Pushing Data from a Database into a Word Document

First off I want to thank everyone for leaving comments suggesting future posts about the Open XML SDK. Looking at some of the comments from previous posts, I noticed there were several requests around generating a Wordprocessing document from external data. I have showed you how to accomplish this type of scenario within SpreadsheetML and within PresentationML. Today, I am going to show you how to build a repeating table within WordprocessingML based on data within a database.

Scenario – Generating a Product Catalog as a Word Document

Imagine a scenario where I'm a developer for a fictional company called Adventure Word (based on the sample company on MSDN, which can be found here). My company stores all their products within a database. The Marketing team would like to create a product catalog based on all our products. They have asked me to build a solution that is able to easily generate this product catalog as a Word document. An additional request is they would like this solution to work in both client and server environments.


Before I get into the details of my solution I want to call out that I am using the freely available Adventure Works database built for SQL Server 2005. Okay, we're ready to get started. If you just want to jump straight into the code, feel free to download this solution here.

Step 1 – Create a Template

For the sake of simplicity, the template I created is an empty document that contains a predefined table style. From this template, I will create a table, apply my predefined table style, and then add the appropriate data from the database. I should note that there are other approaches to solving this scenario. For example, I could have had an empty table surrounded by a content control, where the content control would be used for easy locating, much in the same way content controls were used in my document assembly post.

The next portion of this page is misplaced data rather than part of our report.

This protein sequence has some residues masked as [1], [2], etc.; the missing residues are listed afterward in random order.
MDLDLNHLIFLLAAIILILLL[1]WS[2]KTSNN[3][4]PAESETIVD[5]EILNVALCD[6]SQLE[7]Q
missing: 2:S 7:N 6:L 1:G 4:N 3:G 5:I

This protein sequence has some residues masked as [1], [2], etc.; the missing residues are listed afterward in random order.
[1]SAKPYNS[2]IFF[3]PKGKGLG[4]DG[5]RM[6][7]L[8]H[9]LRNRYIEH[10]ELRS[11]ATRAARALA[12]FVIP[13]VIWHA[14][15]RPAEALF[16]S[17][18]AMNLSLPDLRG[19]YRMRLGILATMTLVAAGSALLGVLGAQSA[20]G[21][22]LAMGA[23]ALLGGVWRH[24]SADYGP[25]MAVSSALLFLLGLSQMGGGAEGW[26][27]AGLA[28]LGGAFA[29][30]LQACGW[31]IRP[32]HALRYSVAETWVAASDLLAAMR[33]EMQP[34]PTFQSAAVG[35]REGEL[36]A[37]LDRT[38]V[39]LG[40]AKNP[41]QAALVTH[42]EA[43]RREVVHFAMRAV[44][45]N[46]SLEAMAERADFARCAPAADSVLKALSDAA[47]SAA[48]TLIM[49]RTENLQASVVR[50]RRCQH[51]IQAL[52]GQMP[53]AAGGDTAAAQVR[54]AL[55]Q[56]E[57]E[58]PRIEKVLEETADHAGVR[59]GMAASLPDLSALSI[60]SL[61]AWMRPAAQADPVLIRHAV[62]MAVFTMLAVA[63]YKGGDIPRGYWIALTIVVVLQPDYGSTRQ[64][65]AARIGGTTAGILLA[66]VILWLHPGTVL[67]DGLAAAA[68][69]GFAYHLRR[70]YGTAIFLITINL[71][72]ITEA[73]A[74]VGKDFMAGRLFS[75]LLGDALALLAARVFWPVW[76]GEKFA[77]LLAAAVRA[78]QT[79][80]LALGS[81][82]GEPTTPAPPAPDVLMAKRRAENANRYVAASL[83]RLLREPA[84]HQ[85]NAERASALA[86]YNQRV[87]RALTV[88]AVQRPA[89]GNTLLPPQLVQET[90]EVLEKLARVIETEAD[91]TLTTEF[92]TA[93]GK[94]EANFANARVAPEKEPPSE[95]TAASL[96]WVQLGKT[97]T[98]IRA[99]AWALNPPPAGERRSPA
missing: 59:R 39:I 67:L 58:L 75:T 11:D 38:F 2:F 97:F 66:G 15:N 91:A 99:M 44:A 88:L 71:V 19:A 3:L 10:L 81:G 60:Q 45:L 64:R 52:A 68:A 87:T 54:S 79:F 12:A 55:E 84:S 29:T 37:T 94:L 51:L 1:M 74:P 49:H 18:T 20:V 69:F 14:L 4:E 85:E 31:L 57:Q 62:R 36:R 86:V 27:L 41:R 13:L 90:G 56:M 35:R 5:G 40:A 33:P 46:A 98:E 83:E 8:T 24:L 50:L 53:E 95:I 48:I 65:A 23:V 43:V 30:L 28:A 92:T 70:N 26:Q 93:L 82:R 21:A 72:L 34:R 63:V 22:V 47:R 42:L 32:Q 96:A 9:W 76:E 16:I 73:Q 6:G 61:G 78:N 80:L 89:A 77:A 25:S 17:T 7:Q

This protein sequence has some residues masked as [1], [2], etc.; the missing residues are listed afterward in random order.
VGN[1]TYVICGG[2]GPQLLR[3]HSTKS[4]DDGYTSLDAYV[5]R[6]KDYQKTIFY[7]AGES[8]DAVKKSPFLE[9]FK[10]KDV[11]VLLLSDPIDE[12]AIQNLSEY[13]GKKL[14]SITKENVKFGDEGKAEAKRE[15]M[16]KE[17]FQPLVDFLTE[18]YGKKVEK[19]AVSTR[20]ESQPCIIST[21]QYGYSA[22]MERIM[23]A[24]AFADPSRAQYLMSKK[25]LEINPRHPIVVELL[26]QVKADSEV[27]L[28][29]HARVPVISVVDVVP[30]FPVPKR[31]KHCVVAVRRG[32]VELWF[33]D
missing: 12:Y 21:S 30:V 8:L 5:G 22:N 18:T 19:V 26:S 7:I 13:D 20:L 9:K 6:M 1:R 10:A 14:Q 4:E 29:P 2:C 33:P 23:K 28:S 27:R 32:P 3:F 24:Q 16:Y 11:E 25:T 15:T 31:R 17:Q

Step 2 – Create a Table with Style

Now that I have setup the template, I need to programmatically add a table to my document and apply my predefined table style, which in this case is called "PredefinedTableStyle." Once I have applied the style to the table, I can then add my header row, which simply contains the column headers of my table. In this simplified scenario, my table will contain a row for each product in my database, where each row will have details on the name, subcategory, price, and image of a specific product. The following code accomplishes these set of tasks:

using (WordprocessingDocument myDoc = WordprocessingDocument.Open(docName, true))


MainDocumentPart mainPart = myDoc.MainDocumentPart;

Document doc = mainPart.Document;

//Create new table with predefined table style

Table table = new Table();

TableProperties tblPr = new TableProperties();

TableStyleId tblStyle = new TableStyleId();

tblStyle.Val = "PredefinedTableStyle";



string[] headerContent = new string[] { "Name", "Subcategory", "Price", "Image" };

//Create header row

TableRow header = CreateRow(headerContent, null);




Step 3 – Create a Table Row that Contains Text and an Image

My table will contain two types of rows:

  1. My header row, which is four cells with just text

  2. My content row, which is three cells of text and one cell with an image

I wrote a method called CreateRow, which allows me to create either of these rows types:

TableRow CreateRow(string[] cellText, Drawing d)


TableRow tr = new TableRow();